The Bonfoey Gallery at 130: Art That Transcends Time

The Bonfoey Leadership team, Left to Right: Olga Merela, Marcia Hall, Richard Moore, and Diane Schaffstein

When they opened their first store, no cars swooshed by their display windows. Women’s skirts swept the sidewalks and their jewels glittered under gaslights at the Opera House, just down East 4th Street from the first store. John D. Rockefeller had just started his vertical integration into wealth, Henry Sherwin and Edward Williams had recently introduced a line of marine paints, and the Cleveland Museum of Art hadn’t been funded into its mighty existence.

This is something to celebrate: the Bonfoey Gallery’s 130 years of immersive service to and for the regional arts community. As one of the oldest art galleries in the country, Bonfoey has offered custom framing, appraisals, restoration, art consultation, and installation to private clients, institutions, and corporations. And since the 1960s, Bonfoey has also represented quality work by Northeast Ohio’s finest artists.

“It’s an overwhelming thought,” notes Marcia Hall, Bonfoey’s gallery director and art consultant, who has worked at the company for fifty years. “When we were preparing for this exhibition, we considered that we’ve been in existence for so many years—through World War I, the Great Depression, World War II—and have seen so many inventions arrive. It’s amazing that we’ve sustained our business to be a part of the Cleveland arts community.”

Founder Ascher Bonfoey, who was a violinist for the Euclid Avenue Opera House, was also a talented framer. According to company legend, his wife Della asked him to create a frame to preserve a beloved valentine. He did just that, his Opera House colleagues saw his work and commissioned more frames, and the company was born in 1893.

The framing business grew, with clients like Henry Ford, Rockefeller, and Cleveland luminaries such as the Gund and Severance families requiring custom framing for their personal and corporate art collections. Bonfoey hired George Moore in 1928 as a sales person; Moore worked in all aspects of the business, becoming owner in 1939 and adding artwork sales in the 1950s. Moore’s son, Richard, started working as a teenager for his father, took over the business in 1973, and remains the current owner.

The Bonfoey Gallery is best known for its custom framing, especially its gilding and custom finishes. According to Diane Schaffstein, gallery director and head appraiser, lengthy experience—Bonfoey’s head gilder has worked for 45 years—sets their work apart. Restoration work on an antique frame may include restoring a delicate frame’s missing detail by taking a mold of what remains, recreating the piece, and painstakingly filling the once empty space with a seamless mend.

Bonfoey’s high-quality framing has been equally matched by its notable customer service. In the 1960s, an outside hoist was used to raise six large pictures the gallery had selected for a client recovering from a heart attack in the hospital, to review through the window of his hospital room. More recently, Schaffstein and a Bonfoey crew rode on the top of the Terminal Tower’s freight elevator, in order to deliver and install a massive framed print which wouldn’t fit inside the elevator.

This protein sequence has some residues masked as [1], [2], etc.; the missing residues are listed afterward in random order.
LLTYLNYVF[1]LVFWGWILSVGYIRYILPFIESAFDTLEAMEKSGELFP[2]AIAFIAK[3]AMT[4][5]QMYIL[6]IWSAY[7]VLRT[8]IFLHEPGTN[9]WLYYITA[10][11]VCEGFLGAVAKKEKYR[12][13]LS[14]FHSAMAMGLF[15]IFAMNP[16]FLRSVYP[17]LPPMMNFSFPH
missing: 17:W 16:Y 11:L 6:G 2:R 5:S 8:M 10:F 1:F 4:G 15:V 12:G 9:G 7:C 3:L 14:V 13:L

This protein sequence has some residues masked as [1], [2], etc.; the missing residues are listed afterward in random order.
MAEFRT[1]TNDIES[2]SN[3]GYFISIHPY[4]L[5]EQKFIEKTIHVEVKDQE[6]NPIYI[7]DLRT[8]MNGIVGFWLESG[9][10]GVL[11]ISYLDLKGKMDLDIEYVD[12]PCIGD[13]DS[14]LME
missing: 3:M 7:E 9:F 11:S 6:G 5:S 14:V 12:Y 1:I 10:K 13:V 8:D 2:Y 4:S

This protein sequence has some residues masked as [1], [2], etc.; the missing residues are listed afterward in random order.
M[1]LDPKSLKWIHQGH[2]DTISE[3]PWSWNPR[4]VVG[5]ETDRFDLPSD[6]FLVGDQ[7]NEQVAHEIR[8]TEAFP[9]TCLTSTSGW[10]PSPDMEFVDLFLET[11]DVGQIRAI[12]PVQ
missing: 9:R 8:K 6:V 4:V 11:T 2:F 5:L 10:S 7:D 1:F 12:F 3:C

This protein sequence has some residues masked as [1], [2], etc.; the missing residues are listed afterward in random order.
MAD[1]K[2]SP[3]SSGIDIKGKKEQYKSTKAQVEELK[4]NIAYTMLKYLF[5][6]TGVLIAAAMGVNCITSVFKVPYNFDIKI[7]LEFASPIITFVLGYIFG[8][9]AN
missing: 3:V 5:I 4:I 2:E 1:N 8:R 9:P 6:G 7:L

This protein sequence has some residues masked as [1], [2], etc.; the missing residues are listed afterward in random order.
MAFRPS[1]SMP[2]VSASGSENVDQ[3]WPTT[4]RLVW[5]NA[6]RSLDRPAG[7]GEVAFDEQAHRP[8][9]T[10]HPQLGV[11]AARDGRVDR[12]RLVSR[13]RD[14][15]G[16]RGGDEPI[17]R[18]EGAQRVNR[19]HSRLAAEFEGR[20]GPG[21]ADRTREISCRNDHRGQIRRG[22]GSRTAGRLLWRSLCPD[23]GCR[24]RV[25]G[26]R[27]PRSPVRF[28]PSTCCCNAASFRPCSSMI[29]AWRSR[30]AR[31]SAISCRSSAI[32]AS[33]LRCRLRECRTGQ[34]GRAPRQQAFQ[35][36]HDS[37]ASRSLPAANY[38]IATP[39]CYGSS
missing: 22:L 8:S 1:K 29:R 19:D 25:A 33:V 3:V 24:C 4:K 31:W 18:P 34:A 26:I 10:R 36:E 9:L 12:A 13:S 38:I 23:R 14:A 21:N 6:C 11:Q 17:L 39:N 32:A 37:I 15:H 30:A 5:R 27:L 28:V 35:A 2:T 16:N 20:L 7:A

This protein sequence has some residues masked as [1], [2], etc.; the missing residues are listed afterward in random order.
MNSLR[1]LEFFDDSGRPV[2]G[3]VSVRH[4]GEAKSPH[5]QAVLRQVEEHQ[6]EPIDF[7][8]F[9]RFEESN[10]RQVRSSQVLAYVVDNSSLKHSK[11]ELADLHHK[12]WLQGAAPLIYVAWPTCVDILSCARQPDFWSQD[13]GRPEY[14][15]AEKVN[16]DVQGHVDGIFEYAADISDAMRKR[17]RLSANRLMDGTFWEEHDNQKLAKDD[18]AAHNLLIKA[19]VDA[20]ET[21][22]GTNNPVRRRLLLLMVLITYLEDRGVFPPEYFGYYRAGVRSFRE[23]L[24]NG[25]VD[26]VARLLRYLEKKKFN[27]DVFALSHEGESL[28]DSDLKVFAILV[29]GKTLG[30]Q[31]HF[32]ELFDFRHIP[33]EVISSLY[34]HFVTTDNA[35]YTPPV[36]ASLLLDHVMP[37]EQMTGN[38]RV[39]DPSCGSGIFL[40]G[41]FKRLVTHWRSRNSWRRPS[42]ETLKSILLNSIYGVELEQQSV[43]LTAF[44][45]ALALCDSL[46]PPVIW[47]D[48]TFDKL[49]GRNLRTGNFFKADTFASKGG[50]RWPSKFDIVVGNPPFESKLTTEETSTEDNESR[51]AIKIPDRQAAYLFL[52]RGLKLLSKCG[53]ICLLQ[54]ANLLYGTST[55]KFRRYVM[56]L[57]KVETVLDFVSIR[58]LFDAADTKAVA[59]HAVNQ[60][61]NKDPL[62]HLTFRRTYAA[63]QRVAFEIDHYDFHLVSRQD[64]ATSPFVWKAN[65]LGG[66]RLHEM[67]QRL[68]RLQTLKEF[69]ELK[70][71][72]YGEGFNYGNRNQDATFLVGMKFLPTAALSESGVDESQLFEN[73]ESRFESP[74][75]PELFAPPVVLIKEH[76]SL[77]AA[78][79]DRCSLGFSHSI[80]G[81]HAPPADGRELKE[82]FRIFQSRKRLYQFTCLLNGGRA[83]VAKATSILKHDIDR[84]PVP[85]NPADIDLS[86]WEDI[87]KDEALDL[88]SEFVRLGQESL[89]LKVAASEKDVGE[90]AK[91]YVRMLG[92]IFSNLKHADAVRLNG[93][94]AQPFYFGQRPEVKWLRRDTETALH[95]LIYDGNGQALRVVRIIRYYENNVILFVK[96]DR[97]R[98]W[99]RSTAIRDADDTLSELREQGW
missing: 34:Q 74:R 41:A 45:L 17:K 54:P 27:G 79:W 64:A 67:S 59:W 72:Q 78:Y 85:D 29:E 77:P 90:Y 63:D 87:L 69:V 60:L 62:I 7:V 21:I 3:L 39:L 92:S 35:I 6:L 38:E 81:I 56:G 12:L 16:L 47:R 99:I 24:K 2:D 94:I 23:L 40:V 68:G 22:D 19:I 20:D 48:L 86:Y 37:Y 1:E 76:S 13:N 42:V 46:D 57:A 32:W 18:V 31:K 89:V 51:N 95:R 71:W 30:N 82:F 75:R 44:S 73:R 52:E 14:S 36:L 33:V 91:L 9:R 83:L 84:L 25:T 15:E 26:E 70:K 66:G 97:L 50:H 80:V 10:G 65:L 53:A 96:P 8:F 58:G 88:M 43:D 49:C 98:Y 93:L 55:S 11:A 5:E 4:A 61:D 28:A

“Being a one-stop-shop sets us apart,” notes Hall. “We have everything in one facility: art consultation and reinstallation for residential and corporate clients, appraisal services, design consultation and restoration, representation for artists—especially quality regional artists—and shipping works. We fill a unique niche in Cleveland; we are a unique niche in Cleveland.”

Anniversary celebration guests included, from left to right, artist Frank Oriti, Bonfoey General Manager Olga Merela, artist Susan Danko, and Eva Merela-Peseski.

Both Schaffstein and Hall note that Bonfoey’s goal is to offer quality artwork that transcends time, and that their length of experience in the art world—the four principals of the company share over 175 years of experience among them—is something few galleries can offer to clients. Upcoming plans for Bonfoey include adding a portrait commission portion to their website, offering master copies of fine art masterpieces, and continuing to do what Bonfoey does best: serving the arts community from their Playhouse Square location.

Celebrate Bonfoey’s legacy with an immersive view of their last 130 years. The anniversary exhibition is on view until January 2024 in both street-level and basement galleries at 1710 Euclid Avenue (fun fact: the rear portion of Bonfoey’s current space was reportedly the famed Ghoulardi studio at WJW, who occupied the building in the ’60s). This retrospective of Cleveland artists who have shown at Bonfoey over the years includes works by Dana Oldfather, Laurence Channing, Chris Pekoc, Clara Deike, Abel Warshawsky, Viktor Schreckengost, Julian Stanczak, Joseph O’Sickey, and others.

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